Clinical Trial: Effect of Propranolol on Preventing Post-Traumatic Stress Disorder

This study is currently recruiting patients.
Verified by National Institute of Mental Health (NIMH) September 2005

Sponsored by: National Institute of Mental Health (NIMH)
Information provided by: National Institute of Mental Health (NIMH) Identifier: NCT00158262


This study will assess the effectiveness of taking propanolol soon after a traumatizing incident in reducing the incidence and severity of post-traumatic stress disorder in acutely traumatized individuals.
Condition Intervention Phase
Stress Disorders, Post Traumatic
 Drug: Propranolol
Phase IV

MedlinePlus related topics:  Post-Traumatic Stress Disorder

Study Type: Interventional
Study Design: Prevention, Randomized, Double-Blind, Placebo Control, Parallel Assignment, Efficacy Study

Official Title: Prophylaxis of Post-Traumatic Stress Disorder with Post-Trauma Propranolol

Further Study Details: 
Primary Outcomes: Psychophysiologic responses to traumatic recollection, Months 1 and 3
Secondary Outcomes: Post Traumatic Stress Disorder symptoms, Months 1 and 3
Expected Total Enrollment:  128

Study start: August 2004

Post-Traumatic Stress Disorder (PTSD) is a psychiatric disorder that can occur following exposure to a traumatic event in which grave physical harm occurred or was threatened. PTSD is marked by clear biological changes as well as psychological symptoms. Many people with PTSD repeatedly relive the trauma in the form of flashback episodes, memories, nightmares, or frightening thoughts. This study will assess the effect of post-trauma propanolol on reducing the incidence and severity of PTSD. The study will also evaluate propanolol’s effectiveness as a preventive measure against subsequent PTSD symptoms.

Participants in this double-blind study will be recruited upon admission to the Massachusetts General Hospital Emergency Department after exposure to a psychologically traumatic event. Baseline psychometric and psychobiologic measurements will be collected. Within 6 hours following the traumatic event, participants will be randomly assigned to receive either 40 mg of short-acting propanolol or placebo and 60 mg of either long-acting propanolol or placebo. For the next 10 days, participants will receive 120 mg of either long-acting propanolol or placebo twice daily. A 9-day medication tapering will follow. Participants will undergo psychophysiologic, psychodiagnostic, and psychometric testing for PTSD 1 and 3 months following the traumatic event.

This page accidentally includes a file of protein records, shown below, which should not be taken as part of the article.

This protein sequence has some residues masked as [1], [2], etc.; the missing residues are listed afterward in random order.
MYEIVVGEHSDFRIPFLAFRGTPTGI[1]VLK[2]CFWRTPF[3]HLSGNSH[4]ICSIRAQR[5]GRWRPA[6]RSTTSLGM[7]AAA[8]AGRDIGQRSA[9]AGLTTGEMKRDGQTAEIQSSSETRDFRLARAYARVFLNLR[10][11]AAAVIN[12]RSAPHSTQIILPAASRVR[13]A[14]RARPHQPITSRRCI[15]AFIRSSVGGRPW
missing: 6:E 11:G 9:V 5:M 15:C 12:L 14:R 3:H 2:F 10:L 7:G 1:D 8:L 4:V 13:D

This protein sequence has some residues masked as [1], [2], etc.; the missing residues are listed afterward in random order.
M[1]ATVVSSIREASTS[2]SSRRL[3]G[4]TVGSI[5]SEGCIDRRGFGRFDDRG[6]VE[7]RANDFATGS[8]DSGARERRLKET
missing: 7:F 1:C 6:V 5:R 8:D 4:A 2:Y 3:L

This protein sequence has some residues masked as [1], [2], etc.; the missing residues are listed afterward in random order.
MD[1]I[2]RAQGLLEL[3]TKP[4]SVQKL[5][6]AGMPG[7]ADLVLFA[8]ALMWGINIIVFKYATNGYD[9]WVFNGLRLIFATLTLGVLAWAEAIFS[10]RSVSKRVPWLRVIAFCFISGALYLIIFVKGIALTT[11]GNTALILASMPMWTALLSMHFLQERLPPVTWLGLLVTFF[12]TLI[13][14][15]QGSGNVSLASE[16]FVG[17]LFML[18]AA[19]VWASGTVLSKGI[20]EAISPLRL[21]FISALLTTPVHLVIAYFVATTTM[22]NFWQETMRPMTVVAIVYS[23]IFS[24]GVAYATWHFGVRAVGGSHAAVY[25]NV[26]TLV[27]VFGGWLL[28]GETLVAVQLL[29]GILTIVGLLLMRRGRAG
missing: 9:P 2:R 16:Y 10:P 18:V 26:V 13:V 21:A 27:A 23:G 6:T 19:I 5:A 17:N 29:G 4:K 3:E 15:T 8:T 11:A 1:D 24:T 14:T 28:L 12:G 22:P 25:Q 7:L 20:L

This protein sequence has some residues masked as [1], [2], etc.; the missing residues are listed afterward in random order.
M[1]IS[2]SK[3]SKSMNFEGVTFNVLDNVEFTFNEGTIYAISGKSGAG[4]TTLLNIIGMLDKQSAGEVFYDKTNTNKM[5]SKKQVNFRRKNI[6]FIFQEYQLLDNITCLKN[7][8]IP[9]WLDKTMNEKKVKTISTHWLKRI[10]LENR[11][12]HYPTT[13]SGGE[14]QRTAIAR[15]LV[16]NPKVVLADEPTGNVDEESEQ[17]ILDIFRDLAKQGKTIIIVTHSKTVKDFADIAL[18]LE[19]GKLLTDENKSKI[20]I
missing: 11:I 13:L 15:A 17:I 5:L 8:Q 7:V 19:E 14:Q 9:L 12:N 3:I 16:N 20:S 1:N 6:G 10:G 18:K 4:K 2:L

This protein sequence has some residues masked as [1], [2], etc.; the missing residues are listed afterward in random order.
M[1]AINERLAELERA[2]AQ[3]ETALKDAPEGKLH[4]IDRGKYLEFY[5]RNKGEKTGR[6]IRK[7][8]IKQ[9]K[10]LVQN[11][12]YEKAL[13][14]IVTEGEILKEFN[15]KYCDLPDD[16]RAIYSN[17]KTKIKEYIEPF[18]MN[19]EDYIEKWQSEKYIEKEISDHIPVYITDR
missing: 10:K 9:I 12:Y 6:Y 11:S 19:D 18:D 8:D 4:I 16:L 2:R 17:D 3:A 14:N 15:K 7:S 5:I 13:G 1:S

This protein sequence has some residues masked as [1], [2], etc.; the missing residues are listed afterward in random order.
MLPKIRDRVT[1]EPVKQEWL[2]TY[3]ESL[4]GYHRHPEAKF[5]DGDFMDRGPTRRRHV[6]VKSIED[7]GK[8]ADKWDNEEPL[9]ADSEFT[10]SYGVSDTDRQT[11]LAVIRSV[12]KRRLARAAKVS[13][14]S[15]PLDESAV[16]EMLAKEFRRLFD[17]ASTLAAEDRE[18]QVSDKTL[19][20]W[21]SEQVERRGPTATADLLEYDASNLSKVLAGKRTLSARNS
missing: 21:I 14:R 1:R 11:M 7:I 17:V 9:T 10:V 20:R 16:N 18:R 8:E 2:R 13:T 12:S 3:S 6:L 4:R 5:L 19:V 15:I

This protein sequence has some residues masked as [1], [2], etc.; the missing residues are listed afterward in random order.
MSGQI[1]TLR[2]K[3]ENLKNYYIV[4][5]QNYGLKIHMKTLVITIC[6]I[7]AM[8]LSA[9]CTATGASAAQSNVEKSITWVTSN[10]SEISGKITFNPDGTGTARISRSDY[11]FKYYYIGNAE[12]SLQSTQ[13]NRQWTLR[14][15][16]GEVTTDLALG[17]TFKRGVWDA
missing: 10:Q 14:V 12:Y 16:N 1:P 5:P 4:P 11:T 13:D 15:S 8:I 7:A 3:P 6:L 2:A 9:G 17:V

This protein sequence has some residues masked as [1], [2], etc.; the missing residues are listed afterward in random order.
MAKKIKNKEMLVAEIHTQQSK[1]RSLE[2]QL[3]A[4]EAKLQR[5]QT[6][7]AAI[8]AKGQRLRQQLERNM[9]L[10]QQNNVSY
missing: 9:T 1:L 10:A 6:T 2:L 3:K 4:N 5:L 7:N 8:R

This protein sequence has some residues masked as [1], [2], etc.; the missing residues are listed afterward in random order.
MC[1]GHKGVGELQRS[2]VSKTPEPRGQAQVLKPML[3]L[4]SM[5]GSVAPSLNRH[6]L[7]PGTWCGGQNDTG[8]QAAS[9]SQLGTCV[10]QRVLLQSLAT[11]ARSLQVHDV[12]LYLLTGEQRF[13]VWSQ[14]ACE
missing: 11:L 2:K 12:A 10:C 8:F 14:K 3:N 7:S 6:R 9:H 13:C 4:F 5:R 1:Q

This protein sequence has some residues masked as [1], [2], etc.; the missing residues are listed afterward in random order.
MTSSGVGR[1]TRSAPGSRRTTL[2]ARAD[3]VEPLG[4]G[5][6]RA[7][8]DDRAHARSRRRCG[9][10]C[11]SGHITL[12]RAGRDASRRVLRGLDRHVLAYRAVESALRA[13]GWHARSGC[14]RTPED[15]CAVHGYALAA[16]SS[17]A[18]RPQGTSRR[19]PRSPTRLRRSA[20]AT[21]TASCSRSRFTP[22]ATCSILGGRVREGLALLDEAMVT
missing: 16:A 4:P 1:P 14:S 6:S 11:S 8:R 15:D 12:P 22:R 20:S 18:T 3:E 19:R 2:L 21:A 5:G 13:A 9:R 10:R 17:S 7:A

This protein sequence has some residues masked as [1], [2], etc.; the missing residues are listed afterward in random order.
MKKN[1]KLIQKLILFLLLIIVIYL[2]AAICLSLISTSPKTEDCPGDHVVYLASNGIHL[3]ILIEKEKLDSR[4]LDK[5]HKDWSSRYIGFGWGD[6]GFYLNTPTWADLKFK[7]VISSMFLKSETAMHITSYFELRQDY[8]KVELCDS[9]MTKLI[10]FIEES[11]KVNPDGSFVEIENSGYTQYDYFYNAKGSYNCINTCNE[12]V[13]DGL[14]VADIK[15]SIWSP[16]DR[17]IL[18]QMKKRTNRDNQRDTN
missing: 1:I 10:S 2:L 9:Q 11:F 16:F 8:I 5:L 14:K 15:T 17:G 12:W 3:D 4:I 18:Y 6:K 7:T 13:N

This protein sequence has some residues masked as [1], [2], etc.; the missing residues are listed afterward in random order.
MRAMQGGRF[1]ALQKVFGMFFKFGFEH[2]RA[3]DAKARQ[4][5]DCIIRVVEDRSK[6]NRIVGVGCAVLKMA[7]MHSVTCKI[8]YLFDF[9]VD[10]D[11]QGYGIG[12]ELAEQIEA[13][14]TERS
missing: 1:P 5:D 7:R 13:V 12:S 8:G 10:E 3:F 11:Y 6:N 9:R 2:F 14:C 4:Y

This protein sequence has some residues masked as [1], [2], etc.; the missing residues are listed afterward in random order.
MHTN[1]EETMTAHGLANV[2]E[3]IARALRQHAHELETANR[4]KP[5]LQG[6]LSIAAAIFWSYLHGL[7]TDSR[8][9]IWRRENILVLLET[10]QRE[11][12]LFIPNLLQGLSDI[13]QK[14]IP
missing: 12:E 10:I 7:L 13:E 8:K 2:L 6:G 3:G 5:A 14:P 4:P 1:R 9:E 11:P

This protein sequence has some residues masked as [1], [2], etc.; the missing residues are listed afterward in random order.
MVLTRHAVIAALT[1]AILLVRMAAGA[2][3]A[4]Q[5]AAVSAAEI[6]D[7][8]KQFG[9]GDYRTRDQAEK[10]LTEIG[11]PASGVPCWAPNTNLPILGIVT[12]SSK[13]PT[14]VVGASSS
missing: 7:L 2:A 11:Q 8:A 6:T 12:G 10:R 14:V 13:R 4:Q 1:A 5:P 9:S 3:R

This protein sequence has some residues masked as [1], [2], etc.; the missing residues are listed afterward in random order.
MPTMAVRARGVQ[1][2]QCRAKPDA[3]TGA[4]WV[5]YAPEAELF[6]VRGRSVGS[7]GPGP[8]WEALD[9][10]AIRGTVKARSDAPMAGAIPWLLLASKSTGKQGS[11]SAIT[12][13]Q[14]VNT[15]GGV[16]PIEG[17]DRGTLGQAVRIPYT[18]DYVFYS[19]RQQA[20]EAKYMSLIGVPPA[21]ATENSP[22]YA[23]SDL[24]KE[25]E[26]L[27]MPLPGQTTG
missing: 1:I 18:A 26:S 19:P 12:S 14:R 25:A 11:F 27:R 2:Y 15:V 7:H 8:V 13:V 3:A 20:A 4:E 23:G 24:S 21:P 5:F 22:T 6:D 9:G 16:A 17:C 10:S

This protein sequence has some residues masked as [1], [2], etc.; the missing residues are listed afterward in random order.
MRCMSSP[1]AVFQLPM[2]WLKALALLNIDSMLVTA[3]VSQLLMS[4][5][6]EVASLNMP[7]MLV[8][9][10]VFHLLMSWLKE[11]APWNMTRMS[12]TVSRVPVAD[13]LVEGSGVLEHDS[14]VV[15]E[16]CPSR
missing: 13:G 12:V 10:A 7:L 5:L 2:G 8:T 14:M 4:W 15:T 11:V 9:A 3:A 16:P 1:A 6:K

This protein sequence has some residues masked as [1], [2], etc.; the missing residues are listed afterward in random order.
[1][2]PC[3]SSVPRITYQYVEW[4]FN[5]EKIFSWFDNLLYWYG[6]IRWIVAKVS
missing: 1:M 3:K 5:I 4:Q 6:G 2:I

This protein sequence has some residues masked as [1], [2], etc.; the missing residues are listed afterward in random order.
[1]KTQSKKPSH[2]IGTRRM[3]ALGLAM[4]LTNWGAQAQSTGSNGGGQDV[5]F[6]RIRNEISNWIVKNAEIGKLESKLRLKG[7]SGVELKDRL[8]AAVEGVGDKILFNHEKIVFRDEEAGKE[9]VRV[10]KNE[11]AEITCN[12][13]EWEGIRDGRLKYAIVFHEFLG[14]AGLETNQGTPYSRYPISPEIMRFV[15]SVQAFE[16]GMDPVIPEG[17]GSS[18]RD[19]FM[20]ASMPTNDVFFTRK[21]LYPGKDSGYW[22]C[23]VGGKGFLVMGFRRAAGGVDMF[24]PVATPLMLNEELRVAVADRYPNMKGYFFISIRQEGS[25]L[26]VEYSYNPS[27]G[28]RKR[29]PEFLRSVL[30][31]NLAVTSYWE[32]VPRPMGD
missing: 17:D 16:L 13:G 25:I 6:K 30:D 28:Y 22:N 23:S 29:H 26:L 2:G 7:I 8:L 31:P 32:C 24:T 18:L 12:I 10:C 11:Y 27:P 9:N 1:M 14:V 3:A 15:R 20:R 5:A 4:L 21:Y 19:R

Ages Eligible for Study:  18 Years   -   55 Years,  Genders Eligible for Study:  Both

Accepts Healthy Volunteers


Inclusion Criteria:

  • Experienced an acute psychological traumatic event
  • Heart rate of 80 bpm or greater
  • Understands English

Exclusion Criteria:

  • Traumatic event that occurred more than four hours before arrival to emergency department
  • Physical injury that may affect safe participation (e.g., head injury)
  • Systolic blood pressure less than 100 mm Hg
  • Medical or surgical condition that poses a risk of shock
  • Medical condition that may affect the safe administration of propranolol
  • Previous adverse reaction to, or non-compliance with, a B-blocker
  • Current use of medication that may react badly with propranolol
  • Elevated saliva alcohol level
  • Presence of salivary opiates, marijuana, cocaine, or amphetamines
  • Pregnant or breastfeeding
  • Traumatic event reflecting ongoing victimization
  • Psychiatric condition that may affect safe participation
  • Unwilling or unable to commute to Boston for research visits
  • Attending physician in emergency department does not advise participation

Location and Contact Information

Please refer to this study by identifier  NCT00158262

Roger K. Pitman, MD      617-726-5333

      Massachusetts General Hospital, Boston,  Massachusetts,  02114,  United States; Recruiting
Roger K. Pitman, MD  617-726-5333 
Mark Pollack, MD,  Sub-Investigator
Randall M Zusman, MD,  Sub-Investigator
Scott P Orr, PhD,  Sub-Investigator
Natasha Lasko, PhD,  Sub-Investigator
Yuchiao Chang, PhD,  Sub-Investigator
Roger K Pitman, MD,  Principal Investigator
Glen Saxe, MD,  Sub-Investigator

      Brigham and Women''''s Hospital, Boston,  Massachusetts,  02115,  United States; Recruiting
Roger K. Pitman, MD  617-726-5333 
Thomas Stair, MD,  Sub-Investigator

Study chairs or principal investigators

Roger K. Pitman, MD,  Principal Investigator,  Massachusetts General Hospital   

More Information

Study ID Numbers:  1 R01 MH068603-1A1
Last Updated:  September 10, 2005
Record first received:  September 7, 2005 Identifier:  NCT00158262
Health Authority: United States: Federal Government processed this record on 2005-09-13


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